Alves v. Town of Braintree

Decision Date03 May 1960
Citation341 Mass. 6,166 N.E.2d 720
PartiesLeonard ALVES et al. v. TOWN OF BRAINTREE et al.
CourtUnited States State Supreme Judicial Court of Massachusetts Supreme Court

A. Kenneth Carey, Danvers (Donald E. Carey, Boston, with him), for plaintiffs.

Robert J. DeGiacomo, Boston, (Richard A. Hunt, Town Counsel, Boston, with him), for defendants.

Charles W. Davis, Boston, by leave of court, submitted a brief as amicus curiae.


WILKINS, Chief Justice.

On March 16, 1959, a final decree was entered in the Superior Court in a suit by ten or more taxpayers establishing under G.L. c. 71, § 34 (as amended through St.1939, c. 294), that the deficiency in the amount necessary for the support of the public schools in the town of Braintree for the year 1958 was $20,550, and ordering the town, its treasurer, selectmen, and assessors to provide that sum by borrowing, as provided in § 34, to meet the deficiency together with the further sum of $5,137.50, representing twenty-five per cent of the amount of the deficiency, to be held by the town 'as a separate account, to be applied to meet the appropriations for school purposes in the following year,' as provided in § 34. This petition for contempt, filed on June 26, 1959, in the Superior Court, asked for a citation against the treasurer, the assessors, and the selectmen, but not against the town, charged that the respondents had failed to comply with the decree, and prayed that they be adjudged in contempt.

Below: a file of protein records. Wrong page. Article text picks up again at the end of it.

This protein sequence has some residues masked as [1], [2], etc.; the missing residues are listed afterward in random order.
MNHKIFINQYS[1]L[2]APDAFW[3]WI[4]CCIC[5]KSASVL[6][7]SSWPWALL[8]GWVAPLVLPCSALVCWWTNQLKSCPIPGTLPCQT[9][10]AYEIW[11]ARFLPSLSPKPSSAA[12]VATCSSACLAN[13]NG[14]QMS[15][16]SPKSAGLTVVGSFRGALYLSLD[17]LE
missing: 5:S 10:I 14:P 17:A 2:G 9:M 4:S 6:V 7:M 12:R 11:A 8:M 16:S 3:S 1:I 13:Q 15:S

After hearing, the trial judge on July 30, 1959, entered a final decree adjudging the respondents and the town in contempt in that they 'have wilfully and contumaciously refused to comply with the order of the court * * * and have failed to show any reasonable excuse or justification for such actions.' Fines to be paid in accordance with G.L. c. 280, § 2 (as amended through St.1953, c. 319, § 37), were assessed as follows: upon the town $500, and upon the treasurer and each of the three selectmen $100. The decree also adjudged the three assessors to be in contempt in that they 'aided, supported and abetted in the wilful and contumacious disobedience of the order of the court,' and postponed sentence pending further proceedings. An appeal on behalf of 'Town of Braintree and all other respondents' was filed by the town counsel. The evidence is reported. A single justice of the Supreme Judicial Court suspended the operation of the contempt decree. G.L. c. 214, § 22 (as amended through St.1948, c. 309).